SciCombinator

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Concept: Pregabalin

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Previous studies have documented strategies to promote off-label use of drugs using journal publications and other means. Few studies have presented internal company communications that discussed financial reasons for manipulating the scholarly record related to off-label indications. The objective of this study was to build on previous studies to illustrate implementation of a publication strategy by the drug manufacturer for four off-label uses of gabapentin (Neurontin, Pfizer, Inc.): migraine prophylaxis, treatment of bipolar disorders, neuropathic pain, and nociceptive pain.

Concepts: Pharmacology, Pain, Caffeine, Postherpetic neuralgia, Pregabalin, Neuropathic pain, Gabapentin, Off-label use

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Background Sciatica can be disabling, and evidence regarding medical treatments is limited. Pregabalin is effective in the treatment of some types of neuropathic pain. This study examined whether pregabalin may reduce the intensity of sciatica. Methods We conducted a randomized, double-blind, placebo-controlled trial of pregabalin in patients with sciatica. Patients were randomly assigned to receive either pregabalin at a dose of 150 mg per day that was adjusted to a maximum dose of 600 mg per day or matching placebo for up to 8 weeks. The primary outcome was the leg-pain intensity score on a 10-point scale (with 0 indicating no pain and 10 the worst possible pain) at week 8; the leg-pain intensity score was also evaluated at week 52, a secondary time point for the primary outcome. Secondary outcomes included the extent of disability, back-pain intensity, and quality-of-life measures at prespecified time points over the course of 1 year. Results A total of 209 patients underwent randomization, of whom 108 received pregabalin and 101 received placebo; after randomization, 2 patients in the pregabalin group were determined to be ineligible and were excluded from the analyses. At week 8, the mean unadjusted leg-pain intensity score was 3.7 in the pregabalin group and 3.1 in the placebo group (adjusted mean difference, 0.5; 95% confidence interval [CI], -0.2 to 1.2; P=0.19). At week 52, the mean unadjusted leg-pain intensity score was 3.4 in the pregabalin group and 3.0 in the placebo group (adjusted mean difference, 0.3; 95% CI, -0.5 to 1.0; P=0.46). No significant between-group differences were observed with respect to any secondary outcome at either week 8 or week 52. A total of 227 adverse events were reported in the pregabalin group and 124 in the placebo group. Dizziness was more common in the pregabalin group than in the placebo group. Conclusions Treatment with pregabalin did not significantly reduce the intensity of leg pain associated with sciatica and did not significantly improve other outcomes, as compared with placebo, over the course of 8 weeks. The incidence of adverse events was significantly higher in the pregabalin group than in the placebo group. (Funded by the National Health and Medical Research Council of Australia; PRECISE Australian and New Zealand Clinical Trials Registry number, ACTRN12613000530729 .).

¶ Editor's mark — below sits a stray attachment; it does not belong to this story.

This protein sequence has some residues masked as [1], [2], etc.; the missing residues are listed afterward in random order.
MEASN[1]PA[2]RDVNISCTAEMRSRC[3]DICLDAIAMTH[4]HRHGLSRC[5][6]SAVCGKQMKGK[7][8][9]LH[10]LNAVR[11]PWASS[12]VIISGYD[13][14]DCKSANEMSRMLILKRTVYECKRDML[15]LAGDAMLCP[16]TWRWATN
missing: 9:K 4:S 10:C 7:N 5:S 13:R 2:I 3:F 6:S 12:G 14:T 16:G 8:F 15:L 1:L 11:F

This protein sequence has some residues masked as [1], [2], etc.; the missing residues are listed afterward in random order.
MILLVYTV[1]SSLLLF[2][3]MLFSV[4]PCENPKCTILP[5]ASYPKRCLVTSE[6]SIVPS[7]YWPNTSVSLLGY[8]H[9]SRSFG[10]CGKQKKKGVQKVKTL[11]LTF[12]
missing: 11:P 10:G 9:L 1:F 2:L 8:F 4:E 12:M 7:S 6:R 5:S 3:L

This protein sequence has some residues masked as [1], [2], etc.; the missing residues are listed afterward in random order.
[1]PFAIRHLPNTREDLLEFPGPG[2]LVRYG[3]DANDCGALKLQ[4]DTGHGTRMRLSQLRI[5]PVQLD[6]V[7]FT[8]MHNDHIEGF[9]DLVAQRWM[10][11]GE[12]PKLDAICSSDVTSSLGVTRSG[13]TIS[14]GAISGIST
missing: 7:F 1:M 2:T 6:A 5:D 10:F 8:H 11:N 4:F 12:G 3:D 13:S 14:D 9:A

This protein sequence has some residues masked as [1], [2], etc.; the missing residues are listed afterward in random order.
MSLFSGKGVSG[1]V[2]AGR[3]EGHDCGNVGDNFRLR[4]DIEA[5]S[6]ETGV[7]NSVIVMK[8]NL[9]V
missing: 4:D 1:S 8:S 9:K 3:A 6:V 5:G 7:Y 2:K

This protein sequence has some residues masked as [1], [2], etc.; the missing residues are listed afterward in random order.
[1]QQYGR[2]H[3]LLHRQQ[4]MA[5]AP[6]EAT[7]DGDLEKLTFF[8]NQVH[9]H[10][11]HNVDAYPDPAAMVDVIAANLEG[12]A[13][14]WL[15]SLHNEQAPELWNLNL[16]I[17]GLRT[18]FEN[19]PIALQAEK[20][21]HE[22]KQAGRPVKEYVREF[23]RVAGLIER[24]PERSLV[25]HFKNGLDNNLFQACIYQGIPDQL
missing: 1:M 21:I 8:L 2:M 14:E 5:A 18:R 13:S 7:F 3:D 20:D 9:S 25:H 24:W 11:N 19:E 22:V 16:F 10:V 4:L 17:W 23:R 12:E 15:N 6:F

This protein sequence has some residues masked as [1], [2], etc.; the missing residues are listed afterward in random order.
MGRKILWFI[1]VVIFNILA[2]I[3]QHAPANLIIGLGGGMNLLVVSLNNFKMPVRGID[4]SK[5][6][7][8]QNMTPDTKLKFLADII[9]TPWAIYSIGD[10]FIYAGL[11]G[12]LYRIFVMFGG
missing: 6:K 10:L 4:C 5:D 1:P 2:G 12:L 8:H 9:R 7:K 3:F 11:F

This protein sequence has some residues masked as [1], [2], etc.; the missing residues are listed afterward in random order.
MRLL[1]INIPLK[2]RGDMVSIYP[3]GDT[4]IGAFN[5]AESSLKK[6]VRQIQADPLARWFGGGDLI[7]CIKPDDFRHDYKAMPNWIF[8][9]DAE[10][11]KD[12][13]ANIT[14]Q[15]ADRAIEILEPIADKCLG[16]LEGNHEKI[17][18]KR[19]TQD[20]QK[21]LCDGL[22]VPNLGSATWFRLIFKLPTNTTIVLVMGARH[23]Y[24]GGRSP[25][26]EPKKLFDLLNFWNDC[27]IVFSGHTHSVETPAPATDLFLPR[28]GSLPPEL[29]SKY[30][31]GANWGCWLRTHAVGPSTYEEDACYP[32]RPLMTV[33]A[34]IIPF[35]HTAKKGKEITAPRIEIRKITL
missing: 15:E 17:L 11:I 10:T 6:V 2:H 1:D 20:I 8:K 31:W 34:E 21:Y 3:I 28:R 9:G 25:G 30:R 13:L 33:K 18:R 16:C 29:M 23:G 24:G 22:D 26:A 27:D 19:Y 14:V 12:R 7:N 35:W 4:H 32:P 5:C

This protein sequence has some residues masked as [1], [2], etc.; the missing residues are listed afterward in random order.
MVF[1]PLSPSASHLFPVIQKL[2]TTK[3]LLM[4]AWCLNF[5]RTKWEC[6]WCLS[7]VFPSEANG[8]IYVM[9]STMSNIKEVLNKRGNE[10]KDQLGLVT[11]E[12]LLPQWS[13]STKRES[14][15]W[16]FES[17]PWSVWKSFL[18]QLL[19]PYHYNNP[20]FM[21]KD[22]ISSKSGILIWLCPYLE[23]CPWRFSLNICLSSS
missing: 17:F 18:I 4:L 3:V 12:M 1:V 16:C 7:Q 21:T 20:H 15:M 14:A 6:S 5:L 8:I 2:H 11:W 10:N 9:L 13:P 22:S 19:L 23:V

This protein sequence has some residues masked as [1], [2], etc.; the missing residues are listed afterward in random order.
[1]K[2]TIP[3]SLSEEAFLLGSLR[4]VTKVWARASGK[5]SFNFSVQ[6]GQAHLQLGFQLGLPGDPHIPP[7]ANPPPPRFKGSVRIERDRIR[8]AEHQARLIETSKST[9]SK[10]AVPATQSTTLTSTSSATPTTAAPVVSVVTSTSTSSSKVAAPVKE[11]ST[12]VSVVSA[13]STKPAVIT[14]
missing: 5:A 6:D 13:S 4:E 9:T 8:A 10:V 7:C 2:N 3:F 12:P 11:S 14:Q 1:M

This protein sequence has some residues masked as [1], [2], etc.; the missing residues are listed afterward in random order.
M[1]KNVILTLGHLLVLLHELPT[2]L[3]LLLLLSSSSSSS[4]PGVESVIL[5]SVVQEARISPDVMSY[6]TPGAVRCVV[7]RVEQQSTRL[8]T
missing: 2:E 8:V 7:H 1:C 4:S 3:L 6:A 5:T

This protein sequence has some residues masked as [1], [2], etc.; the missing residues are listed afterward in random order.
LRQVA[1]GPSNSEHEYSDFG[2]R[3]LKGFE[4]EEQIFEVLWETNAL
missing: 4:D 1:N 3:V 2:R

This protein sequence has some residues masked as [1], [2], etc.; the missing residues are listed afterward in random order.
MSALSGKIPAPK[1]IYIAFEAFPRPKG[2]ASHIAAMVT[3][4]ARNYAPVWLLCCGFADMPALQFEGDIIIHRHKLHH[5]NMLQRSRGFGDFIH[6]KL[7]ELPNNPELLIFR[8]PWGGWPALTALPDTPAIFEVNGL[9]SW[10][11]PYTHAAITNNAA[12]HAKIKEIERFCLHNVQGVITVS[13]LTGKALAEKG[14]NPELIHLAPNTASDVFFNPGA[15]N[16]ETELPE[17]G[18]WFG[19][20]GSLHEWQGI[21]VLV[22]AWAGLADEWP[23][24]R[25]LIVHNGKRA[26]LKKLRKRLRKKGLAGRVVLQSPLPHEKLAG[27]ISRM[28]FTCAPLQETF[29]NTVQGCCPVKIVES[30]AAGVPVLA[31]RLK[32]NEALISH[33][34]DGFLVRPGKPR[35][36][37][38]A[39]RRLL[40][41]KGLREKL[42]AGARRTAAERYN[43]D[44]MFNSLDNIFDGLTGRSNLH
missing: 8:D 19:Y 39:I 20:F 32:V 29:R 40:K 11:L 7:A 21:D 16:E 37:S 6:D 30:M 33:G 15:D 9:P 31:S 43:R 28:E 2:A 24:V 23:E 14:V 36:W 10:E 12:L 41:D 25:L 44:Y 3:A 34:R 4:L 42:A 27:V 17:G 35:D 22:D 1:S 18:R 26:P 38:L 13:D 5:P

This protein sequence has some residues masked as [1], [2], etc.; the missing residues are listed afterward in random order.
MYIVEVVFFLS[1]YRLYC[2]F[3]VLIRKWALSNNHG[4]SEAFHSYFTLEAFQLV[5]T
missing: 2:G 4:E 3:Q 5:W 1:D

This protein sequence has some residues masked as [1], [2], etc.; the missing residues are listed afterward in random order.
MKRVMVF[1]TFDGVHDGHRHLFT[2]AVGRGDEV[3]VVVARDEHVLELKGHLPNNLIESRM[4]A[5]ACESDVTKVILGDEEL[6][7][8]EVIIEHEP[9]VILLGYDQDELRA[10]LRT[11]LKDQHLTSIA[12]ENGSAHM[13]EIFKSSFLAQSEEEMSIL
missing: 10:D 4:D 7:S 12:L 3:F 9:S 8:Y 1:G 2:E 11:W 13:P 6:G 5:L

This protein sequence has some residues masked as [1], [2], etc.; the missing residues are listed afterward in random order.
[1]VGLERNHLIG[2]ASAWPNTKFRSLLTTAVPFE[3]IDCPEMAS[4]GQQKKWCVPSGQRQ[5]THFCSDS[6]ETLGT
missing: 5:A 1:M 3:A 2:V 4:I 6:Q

Concepts: Clinical trial, Neurology, Placebo, Randomness, Randomization, Outcome, Pregabalin, Neuropathic pain

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PURPOSE: Pregabalin (PRG) is approved for the treatment of neuropathic pain, partial seizures and generalised anxiety disorder in many countries and currently under study for other indications. Supported by case reports and the results of a limited number of studies there is an ongoing debate on the potential of PRG to cause addictive behaviours. However, currently available evidence on this issue is sparse, and any definitive assessment of PRG’s potential for abuse and dependence is not yet in sight. The aim of our study was to identify the number of cases of PRG abuse or dependence reported to the database of a German medical regulatory body and to obtain insights into further usage-specific parameters. METHODS: We conducted a query of the entire database of the German Federal Institute for Drugs and Medical Devices (BfArM) regarding reports of PRG abuse or dependence and analysed these cases on the basis of several parameters. RESULTS: A total of 55 reports of PRG abuse or dependence were identified (mean age 36 years, 64 % of reports involved males). The first reports were submitted to BfArM in 2008, and the reporting frequency has increased up to the present. Mean daily PRG dosage was 1424 mg. Current or previous polytoxicomania was present in 40 and 42 % of cases, respectively. Psychiatric diagnoses other than substance-related disorders were reported in 13 (24 %) cases. In about one-third of the patients withdrawal syndromes subsequent to discontinuation of PRG were reported. CONCLUSIONS: Cases of PRG abuse or dependence have been reported to the BfArM since 2008, with a marked increase of such reports in subsequent years. Male sex and a history of polytoxicomania may be possible risk factors for the development of addictive behaviours related to PRG.

Concepts: Drug addiction, Addiction, Antidepressant, Generalized anxiety disorder, Panic disorder, Physical dependence, Withdrawal, Pregabalin

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To examine the risk to heroin users of also using gabapentin or pregabalin (gabapentoids).

Concepts: Heroin, Pregabalin, Gabapentin, Poly drug use, Speedball

5